Please send me any suggestions, recipes and comments. Thanks for reading!

Staten Island Reviews

September 17, 2009

Mother Mousse Dessert Specialist

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 Mother Mousse Dessert Specialist“Life is uncertain, eat dessert first!”

– Ernestine Ulmer


Staten Island has many good bakeries but Mother Mousse Dessert Specialist is one of the best.

When entering Mother Mousse you are instantly intoxicated by sights and scents of chocolate mousse cakes, butter cookies and vanilla. The vast dessert selection in the brightly lit showcases overwhelm you with mouth watering choices. From the hand decorated sugar cookies to the beautiful mousse and fondant cakes. My children are are immediately drawn to decorated sugar cookies or the colorful cupcakes. Everything within the showcases has a description which entices you even further. The problem is choosing which dessert!  Ah, but don’t fear the staff is quick to advise you and provide some samples (Mmmmmmm!)

Two perennial favorite for my family and friends is the 7” Mousse Cake Sampler and the Moosekeetoes (huh?).

If you can’t decide which mousse cake to purchase Mother has the answer. The 7” mousse cake sampler ($26) is made up of 6 hearty slices of various types of mousse fillings. They range from the basic chocolate mousse to the Oreo cookie mousse. There is no doubt that this cake will exceed your expectations.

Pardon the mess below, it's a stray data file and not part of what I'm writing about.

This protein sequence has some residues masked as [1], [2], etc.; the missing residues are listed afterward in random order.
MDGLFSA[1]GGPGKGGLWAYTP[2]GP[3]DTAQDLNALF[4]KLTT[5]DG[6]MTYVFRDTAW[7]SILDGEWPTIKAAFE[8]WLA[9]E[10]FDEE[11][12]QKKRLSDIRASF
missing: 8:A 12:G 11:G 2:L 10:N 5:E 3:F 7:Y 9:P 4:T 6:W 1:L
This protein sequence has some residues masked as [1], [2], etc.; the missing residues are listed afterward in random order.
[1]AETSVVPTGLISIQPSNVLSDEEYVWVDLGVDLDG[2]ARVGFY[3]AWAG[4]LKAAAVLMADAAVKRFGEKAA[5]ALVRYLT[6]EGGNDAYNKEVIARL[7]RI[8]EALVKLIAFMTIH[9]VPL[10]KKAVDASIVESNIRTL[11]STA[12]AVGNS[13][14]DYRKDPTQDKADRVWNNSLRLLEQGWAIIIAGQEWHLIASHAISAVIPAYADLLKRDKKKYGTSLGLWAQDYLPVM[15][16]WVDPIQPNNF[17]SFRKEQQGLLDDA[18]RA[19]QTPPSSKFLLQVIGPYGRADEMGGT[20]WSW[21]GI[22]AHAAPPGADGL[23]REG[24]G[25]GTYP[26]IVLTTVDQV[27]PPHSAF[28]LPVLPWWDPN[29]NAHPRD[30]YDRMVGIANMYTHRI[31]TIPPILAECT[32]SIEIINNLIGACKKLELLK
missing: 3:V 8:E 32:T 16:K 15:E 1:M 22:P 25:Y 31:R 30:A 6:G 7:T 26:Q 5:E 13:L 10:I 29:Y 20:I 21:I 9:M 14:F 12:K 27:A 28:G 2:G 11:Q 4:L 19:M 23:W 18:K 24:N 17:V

Another favorite is the Moosekeetoes. What is a Moosekeetoe you ask? Well it’s certainly not an annoying bug with antlers. It’s an individual mouthwatering delight of mousse in a cookie crumb crust. The mousse flavors vary by season but some notables are chocolate, white chocolate with chocolate chips, peanut butter (Mmmm, peanut butter!), raspberry chocolate mousse and more. The Moosekeetoe is a perfect alternative to pastries and can sooth that sweet tooth at $3 each.

Mother Mousse is always coming up with new dessert offering. In their September e-newsletter they highlight two new cakes. One of which is a Peanut Butter Buttercream cake.

Co-owner Teri Rutigliano describes the cake as,a sweet peanut butter buttercream and layered between chocolate cake. The cake is covered with rich dark chocolate ganache and decorated with peanuts”. Unfortunately, when I went to purchase this cake it was sold out. The staff said that they are making the cake and it will be ready later in the day.

After tasting any Mother Mousse dessert you can tell only the freshest and finest ingredients are used. There are no artificial sweeteners or substitutes. More importantly you can tell there is passion behind every dessert creation. Yes prices are slightly higher on certain products but well worth it. Mother Mousse desserts rival any found in New York City.

Mother Mousse is owned and operated by Joan Sheheen and Teri Rutigliano. They are located at 3767D Victory Blvd. (main bakery), 718-983-8366 and at 2175 Hylan Blvd., 718-987-4242.

Visit www.mothermousse.com for more information and photo’s.

Thanks for reading and please comment.
minilink Mother Mousse Dessert Specialist